When Warwickshire won the county championship for the first time, in 1911, much about cricket was very different to how it is 99 years later.
Admission to Edgbaston was 2d. Players changed in two dressing-rooms, one for amateurs, one for professionals. They did not have names on their shirts. No sponsor’s logo in sight.
Warwickshire’s path to their championship triumph that year was radically different to the fixture-list in 2010. They played 20 three-day matches instead of 16 four-dayers. It was a rather odd format back then. Somerset played only 16 games; Surrey and Lancashire 30. Odd – and different.
And how all those matches were scored, that was a bit different too.
The basics were the same – the cricket scorebook is pretty much unchanged. But the wielding of it a century ago was rather laissez-fare. The Bears’ 1911 book shows a few smudges and crossings out and a variety of names in the “Scored by...” box.
All very different now. A much tighter operation. The scoring duty is performed, and has been for Warwickshire since 1999, by one man – David Wainwright.
The job is in safe hands. As it needs to be because, these days, being a county scorer involves a bit more then the leisurely notching of championship matches.
At computer rather than book, Wainwright is, along with his counterpart from the opposing county, scorer, statistician, Press Association feed and, heaven help them, Duckworth-Lewis interpreter.
A busy job. But in Wainwright, the Bears have the right man for it. And a Warwickshire man through and through.
“You could say me and Warwickshire go back a long way,” said the 71-year-old. “All my grandparents were from Edgbaston. One set lived in Pershore Road and the other in Wellington Road where I was brought up.
“I became a Warwickshire member just after the war and remember from the 1946 season onward running down from school to watch the last session.
“I’d watch all day Saturdays. I spent a lot of time at Edgbaston watching Eric Hollies wheeling away,” David added.
So how did the leap from spectator to scorer arrive? It was an elongated one, having to wait until Wainwright retired after a successful career at Cadbury’s where he worked up from wages office stores boy to head of the salaries department. After retiring in 1990 he needed a constructive way to fill his sudden surfeit of spare time.
“I was looking for something to do,” he recalls. “I was a steward at Edgbaston for a Test in 1991 and a couple of big domestic games then became the relief operator on the Thwaite scoreboard. Then at the end of the 1991 season I was asked to be the operator and that was really the start of my career at Edgbaston.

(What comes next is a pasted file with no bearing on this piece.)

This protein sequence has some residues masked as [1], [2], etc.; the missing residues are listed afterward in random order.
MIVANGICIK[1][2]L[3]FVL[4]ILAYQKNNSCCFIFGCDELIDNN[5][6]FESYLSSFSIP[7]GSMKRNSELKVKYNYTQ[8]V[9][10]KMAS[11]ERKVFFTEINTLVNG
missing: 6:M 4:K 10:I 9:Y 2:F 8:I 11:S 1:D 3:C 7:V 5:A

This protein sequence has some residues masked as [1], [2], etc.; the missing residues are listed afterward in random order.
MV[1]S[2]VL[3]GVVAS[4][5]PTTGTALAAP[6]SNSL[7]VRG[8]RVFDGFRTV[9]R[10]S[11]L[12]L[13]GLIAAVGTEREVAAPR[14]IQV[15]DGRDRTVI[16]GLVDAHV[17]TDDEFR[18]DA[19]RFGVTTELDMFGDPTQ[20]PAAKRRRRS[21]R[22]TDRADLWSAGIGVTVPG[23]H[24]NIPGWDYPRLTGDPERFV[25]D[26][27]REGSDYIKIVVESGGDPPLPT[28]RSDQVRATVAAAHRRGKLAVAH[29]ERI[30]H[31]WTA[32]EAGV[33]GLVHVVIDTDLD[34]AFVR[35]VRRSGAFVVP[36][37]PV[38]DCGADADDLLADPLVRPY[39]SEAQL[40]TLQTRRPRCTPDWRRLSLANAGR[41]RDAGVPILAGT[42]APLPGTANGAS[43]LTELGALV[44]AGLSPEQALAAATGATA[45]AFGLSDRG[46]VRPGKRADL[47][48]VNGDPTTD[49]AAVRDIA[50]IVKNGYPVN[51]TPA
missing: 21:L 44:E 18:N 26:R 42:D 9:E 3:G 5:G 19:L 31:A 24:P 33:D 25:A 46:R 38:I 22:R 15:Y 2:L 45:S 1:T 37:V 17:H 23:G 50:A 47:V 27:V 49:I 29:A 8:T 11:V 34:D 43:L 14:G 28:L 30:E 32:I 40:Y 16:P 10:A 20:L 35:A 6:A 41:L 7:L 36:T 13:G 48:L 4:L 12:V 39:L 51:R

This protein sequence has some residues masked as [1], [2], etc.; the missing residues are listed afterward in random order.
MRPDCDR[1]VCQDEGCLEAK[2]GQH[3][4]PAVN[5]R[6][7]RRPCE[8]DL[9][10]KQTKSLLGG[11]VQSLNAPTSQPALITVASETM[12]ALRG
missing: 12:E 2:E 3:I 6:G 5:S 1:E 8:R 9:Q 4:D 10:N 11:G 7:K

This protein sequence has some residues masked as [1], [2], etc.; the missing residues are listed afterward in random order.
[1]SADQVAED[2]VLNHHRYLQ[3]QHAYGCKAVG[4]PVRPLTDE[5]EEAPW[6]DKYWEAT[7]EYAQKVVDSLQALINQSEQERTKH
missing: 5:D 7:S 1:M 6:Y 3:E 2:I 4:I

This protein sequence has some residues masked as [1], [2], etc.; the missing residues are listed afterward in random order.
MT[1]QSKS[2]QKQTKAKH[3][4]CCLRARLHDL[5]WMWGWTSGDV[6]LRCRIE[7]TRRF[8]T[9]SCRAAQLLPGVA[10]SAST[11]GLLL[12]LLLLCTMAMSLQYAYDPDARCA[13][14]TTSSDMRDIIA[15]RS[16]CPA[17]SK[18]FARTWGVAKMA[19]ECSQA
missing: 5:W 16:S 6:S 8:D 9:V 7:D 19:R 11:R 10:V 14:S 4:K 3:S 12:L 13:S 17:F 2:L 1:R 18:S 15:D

“Then computerised scoring came in and Ray Burrows wasn’t interested so Alex Davies asked me to understudy him. I did my first game at Taunton. I had no aspiration to be 1st XI scorer but out of the blue Alex announced his retirement. They interviewed me and I got the job.
“I have always been good with figures and pretty numerate and that’s about all you need, other than to be able to concenrate for a long periods of time.
“By and large I think, as scorers, we get most things right. Most of the county scorers are getting on a bit but perfectly able to do the job. I think it is ridiculous that people are forced to retire at 65. Some people you would want to retire at 45 but if you are fit and able and keen to carry on then whyever shouldn’t you?”
Wainwright remains a linchpin of the Bears’ back-room operation. Calm, competent and able to deal with the range of characters to pass his way.
He reflects upon the four coaches in his tenure – Bob Woolmer, John Inverarity, Mark Greatbatch and Ashley Giles – with varying degrees of affection.
“John Inverarity was very pleasant, as Ashley Giles is,” Wainwright said.
“Mark Greatbatch was a strange character though and I clashed with Bob Woolmer. I found Bob a bit autocratic. I remember one time I went to him with a Duckworth-Lewis calculation and he said ‘oh that’s not right – I’ve been in the game 40 years and that’s wrong.’
“I said he might have been in the game 40 years but he didn’t know how the Duckworth-Lewis worked. I was correct.”
Wainwright invariably is correct, whether concentrating through dreary sessions, keeping track amid the frenzy of Twenty20 or unravelling the tangle of D/L.
And, with the blessing of wife Pat, he is happy to keep devoting his summers to the club which has been his passion for more than half a century.
“I have always been lucky to have freedom to do the things I like,” he said. “I’ve always been quite a busy person and Pat tolerated that.
“When I was younger I was out five evenings a week playing bridge, snooker, tennis or dominoes. Most girls packed me up pretty quickly to be honest but Pat tolerated it.
“This is my twelfth year as scorer and I’ll keep going as long as I am comfortable with it. And I am at the moment.
“The one thing I would change? The food. It’s all pasta and curry now that I am not into. It’s all player-orientated, of course. The scorer is just an appendage.”
An appendage? Perhaps. But a vital one.